Civvy Life – Charles Hartley – How to Do Things Better

Civvy Life – Charles Hartley – How to Do Things Better

Off By Ed Hanna

It’s fair to say that Charles’ resettlement could’ve been easier. Fortunately, he remembered that well-worn Military phrase: ‘Improvise, adapt and overcome’. He is the co-founder of a security training company.

What’s your Military background?
I joined the Royal Navy in 1997 as a weapons engineering artificer. I Served for 12 years and left in 2009. I spent most of my career working on the 909 radar system as weapons data specialist, on type 42 destroyers – which don’t exist anymore! The final couple of years were teaching at HMS Collingwood. I left as a Chief Petty Officer.

How was resettlement?
It was bizarre. I had to give 12 months’ notice and within about three months of putting mine in, I had a job lined up in the oil industry. My transition, therefore, didn’t focus on much extra training – because I didn’t need it.

I had two months left to run and there was a major crash in the oil industry and I suddenly found that my job didn’t exist anymore. So, I got back in touch with the careers people and explained the situation and they started throwing information at me.

One of the reasons I chose to leave the Navy after 12 years was that I’d got together with my soon to be wife and we were thinking of a family and all the rest of it. I’d come to a point where my next step in the Navy would be away from hands on engineering which I loved, to sitting behind a desk. 

Can you tell us about Secure Command and Control and how you got involved with it?
I’d put money away in reserve, and I was having lunch with a friend who I’d known for five or six years or so, also ex-Forces. We just fell over the idea of creating a training company – but one that brought an extra level to the quality of training. There are a lot of companies out there that offer similar training but they do the bare minimum required to get people through the door. My colleague, Lee, and I felt we could offer a better quality of training – because of the people we could get to do the training. Most of our trainers are tier one or tier two boys who have been there, done it, and know very much what they’re doing.

What do your courses give to Service-leavers that they can’t get elsewhere?
‘PQRS’ – Professionalism, quality and raising the standards – utilising a hybrid methodology.

Do you find yourself using your Military acquired skills and attributes not just in the training, but also in the wider context of your role as a businessman?
Very much so. One of the things the Military teach – and they teach you so many things – is how to organise yourself and others around you; to take charge of a situation.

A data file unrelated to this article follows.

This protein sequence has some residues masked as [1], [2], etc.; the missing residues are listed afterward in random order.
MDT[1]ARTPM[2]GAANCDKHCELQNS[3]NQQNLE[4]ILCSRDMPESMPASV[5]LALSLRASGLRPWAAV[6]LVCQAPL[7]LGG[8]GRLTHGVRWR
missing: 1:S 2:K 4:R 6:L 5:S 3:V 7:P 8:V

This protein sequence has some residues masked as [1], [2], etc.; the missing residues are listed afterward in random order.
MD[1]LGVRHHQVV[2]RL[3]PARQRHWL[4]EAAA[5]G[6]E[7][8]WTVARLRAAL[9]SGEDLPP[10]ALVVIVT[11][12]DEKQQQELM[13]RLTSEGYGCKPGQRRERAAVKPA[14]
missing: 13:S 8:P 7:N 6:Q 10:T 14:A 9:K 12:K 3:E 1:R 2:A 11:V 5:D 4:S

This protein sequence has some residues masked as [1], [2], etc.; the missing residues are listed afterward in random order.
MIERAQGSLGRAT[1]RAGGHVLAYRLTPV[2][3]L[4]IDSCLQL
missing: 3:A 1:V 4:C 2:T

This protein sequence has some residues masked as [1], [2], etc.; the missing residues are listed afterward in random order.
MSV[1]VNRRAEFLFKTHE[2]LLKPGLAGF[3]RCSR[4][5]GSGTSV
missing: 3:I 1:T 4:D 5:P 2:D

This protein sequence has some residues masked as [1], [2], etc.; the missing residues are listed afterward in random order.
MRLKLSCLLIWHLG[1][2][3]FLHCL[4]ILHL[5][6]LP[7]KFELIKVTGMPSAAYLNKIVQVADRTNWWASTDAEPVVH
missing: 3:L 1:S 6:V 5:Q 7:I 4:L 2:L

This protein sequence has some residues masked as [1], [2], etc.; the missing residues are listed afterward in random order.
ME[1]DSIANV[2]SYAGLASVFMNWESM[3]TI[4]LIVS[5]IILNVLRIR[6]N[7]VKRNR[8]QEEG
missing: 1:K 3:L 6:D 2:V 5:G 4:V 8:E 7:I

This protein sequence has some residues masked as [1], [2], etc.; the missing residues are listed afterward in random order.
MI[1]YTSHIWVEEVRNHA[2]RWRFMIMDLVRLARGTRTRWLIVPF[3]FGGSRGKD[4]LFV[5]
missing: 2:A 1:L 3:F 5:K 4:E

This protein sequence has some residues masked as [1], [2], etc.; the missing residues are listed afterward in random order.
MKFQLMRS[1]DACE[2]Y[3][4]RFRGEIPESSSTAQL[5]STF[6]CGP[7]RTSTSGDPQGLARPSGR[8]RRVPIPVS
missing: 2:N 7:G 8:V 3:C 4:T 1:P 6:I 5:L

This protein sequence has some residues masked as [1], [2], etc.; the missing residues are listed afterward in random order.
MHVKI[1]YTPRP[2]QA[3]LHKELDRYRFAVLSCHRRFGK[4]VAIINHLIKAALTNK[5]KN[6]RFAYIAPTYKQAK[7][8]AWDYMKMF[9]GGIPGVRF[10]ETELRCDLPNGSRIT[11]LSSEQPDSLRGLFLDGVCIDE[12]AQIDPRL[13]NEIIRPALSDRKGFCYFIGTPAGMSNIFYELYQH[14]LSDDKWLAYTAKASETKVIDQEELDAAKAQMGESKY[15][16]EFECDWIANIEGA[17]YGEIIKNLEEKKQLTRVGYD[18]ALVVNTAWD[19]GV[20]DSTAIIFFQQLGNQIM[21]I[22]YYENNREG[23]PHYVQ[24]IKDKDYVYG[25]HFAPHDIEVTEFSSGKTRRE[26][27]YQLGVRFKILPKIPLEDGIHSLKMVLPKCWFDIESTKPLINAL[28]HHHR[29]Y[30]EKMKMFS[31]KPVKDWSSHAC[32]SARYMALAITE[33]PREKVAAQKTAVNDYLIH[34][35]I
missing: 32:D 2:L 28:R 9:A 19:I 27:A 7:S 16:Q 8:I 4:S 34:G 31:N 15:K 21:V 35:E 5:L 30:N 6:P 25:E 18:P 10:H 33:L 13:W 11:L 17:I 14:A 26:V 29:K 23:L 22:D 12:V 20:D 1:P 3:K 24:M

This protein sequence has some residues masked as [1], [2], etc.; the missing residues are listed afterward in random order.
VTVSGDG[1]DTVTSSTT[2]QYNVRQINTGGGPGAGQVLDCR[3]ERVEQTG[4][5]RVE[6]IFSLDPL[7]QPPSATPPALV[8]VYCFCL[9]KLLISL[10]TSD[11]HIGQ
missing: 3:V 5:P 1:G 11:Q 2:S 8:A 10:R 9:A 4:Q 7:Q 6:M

‘Vestibulum et vincere aptet’ – or – ‘improvise, adapt and overcome’. The Military teaches you that.

The best way to put it is that you get put on a ship with 250 people. You’re stuck on a ship for six months or more with people you don’t know – and you get along with them and you trust your life to them.

What’s your current advice for Service-leavers about to hit civvy street?

After I had left the Forces and I still had no job offers on the table but I stuck with it, kept putting the CV out there and kept on the phone. It was hard, but things started to come along.

What do you miss about the Forces?
The routine and the camaraderie that you build up with people that you’re initially ‘forced’ to get along with.

I don’t think people in the Forces make friends that quickly or easily. I think initially, acquaintance is very easy, if that makes sense. 

You make acquaintances with people you see every day and you get on; you share the same shower block with them, you’re brushing your teeth and shaving next to them and I think people in the Forces can do that really well. It doesn’t matter about your background or what you’ve done previously. The way the Forces do it really, is through banter. By taking the mickey out of each other it helps break down barriers. It becomes a friendship further on down the line. I think that’s something Forces people do much slower but I think it’s more lasting.

About Secure Command and Control
Secure Command and Control Ltd run security training packages designed to raise the bar and create individual operatives and teams who go that one step further. 

With operational experience and knowledge of different services they create best practice within a unique hybrid training methodology.

For further information about their courses visit: